Then I became increasingly angry, as I thought back to the end of the relationship. Hear me out…
My girlfriend had a troubled family life. Maybe troubled is too strong of a word, but it was definitely not the most stable situation. She lived with her dad, and while that relationship was strained, stepmom was evil incarnate. This woman made Cinderella’s stepmom seem like Aunt Bee. And sadly, this woman also had a wicked spell on my girlfriend’s dad.
The step momster imposed a strict lockdown of anything fun, enforced by the often-repeated threat to ship my girlfriend to out-of-state relatives if she didn’t comply. That’s a powerful weapon against a teenage girl with tons of local friends and a social life built around this community.
One day after school we were just chilling (no, not ‘Netflix and chill’ sheesh) at her house, watching TV (in the living room, with a sibling present, nothing nefarious going on, I might add), and the stepmom pulls into the driveway. The girlfriend freaks out, scared to death that this is it, she’s going to be exiled to Timbuktu. I honestly can’t believe it would really amount to that, so I suggest that we just talk to her. I mean, I think I’m actually a likable guy (for a teenage boy), I can talk “grown-up,” and maybe I can somehow connect with Lady Tremaine. But the girlfriend begs me to leave, and so it’s quickly out the back door and over the six-foot fence I go (remember, I had good hops back in the day).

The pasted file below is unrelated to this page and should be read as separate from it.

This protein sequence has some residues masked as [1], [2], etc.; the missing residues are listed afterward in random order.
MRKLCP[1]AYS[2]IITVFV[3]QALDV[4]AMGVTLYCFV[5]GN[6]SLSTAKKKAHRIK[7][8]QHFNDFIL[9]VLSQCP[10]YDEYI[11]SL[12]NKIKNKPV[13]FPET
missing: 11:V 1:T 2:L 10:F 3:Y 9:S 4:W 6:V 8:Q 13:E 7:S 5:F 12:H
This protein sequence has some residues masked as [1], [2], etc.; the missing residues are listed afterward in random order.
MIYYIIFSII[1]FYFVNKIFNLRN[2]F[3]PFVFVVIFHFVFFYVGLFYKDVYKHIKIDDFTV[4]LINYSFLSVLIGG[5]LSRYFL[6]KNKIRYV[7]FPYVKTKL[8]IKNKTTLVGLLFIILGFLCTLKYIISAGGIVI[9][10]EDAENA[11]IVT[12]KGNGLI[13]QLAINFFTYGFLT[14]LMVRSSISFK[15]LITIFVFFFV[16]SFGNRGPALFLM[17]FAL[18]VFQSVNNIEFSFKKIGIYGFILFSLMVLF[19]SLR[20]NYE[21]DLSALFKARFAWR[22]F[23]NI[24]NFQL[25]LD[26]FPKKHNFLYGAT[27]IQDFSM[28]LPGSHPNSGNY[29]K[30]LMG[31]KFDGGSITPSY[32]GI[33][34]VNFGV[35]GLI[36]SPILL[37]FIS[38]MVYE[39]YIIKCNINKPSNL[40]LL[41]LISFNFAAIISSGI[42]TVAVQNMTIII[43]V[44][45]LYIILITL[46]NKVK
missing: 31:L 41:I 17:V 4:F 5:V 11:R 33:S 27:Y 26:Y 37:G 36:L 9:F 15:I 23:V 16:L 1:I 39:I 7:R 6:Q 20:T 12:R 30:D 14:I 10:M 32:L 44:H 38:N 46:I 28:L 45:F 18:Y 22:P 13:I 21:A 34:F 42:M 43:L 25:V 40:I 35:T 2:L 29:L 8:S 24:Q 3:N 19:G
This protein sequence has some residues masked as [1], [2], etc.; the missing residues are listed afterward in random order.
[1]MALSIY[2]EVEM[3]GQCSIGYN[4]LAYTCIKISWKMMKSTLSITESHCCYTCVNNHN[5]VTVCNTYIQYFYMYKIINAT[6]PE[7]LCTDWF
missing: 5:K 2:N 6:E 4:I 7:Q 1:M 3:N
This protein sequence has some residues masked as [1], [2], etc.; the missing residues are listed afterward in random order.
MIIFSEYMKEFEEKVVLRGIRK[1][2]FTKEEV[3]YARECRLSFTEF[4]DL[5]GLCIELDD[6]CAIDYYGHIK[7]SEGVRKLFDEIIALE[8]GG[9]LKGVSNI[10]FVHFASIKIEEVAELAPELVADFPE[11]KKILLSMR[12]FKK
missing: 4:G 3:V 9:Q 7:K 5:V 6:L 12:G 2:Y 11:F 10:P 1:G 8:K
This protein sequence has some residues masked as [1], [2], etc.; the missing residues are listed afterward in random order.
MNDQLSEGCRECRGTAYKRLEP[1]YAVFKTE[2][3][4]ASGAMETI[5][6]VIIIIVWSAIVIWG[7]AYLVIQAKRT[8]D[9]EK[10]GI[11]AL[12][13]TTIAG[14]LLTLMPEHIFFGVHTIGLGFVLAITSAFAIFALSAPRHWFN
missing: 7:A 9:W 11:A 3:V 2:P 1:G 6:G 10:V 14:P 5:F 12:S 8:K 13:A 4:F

I’m back home later that night when the girlfriend calls. I can tell she is distraught, her voice is trembling, you can just feel the fear in her every word. She tells me Cruella wants to talk to me. Of course, my first thought is “awesome, we’re going to get a chance to get to know each other better. Maybe she wants me to come over for dinner.”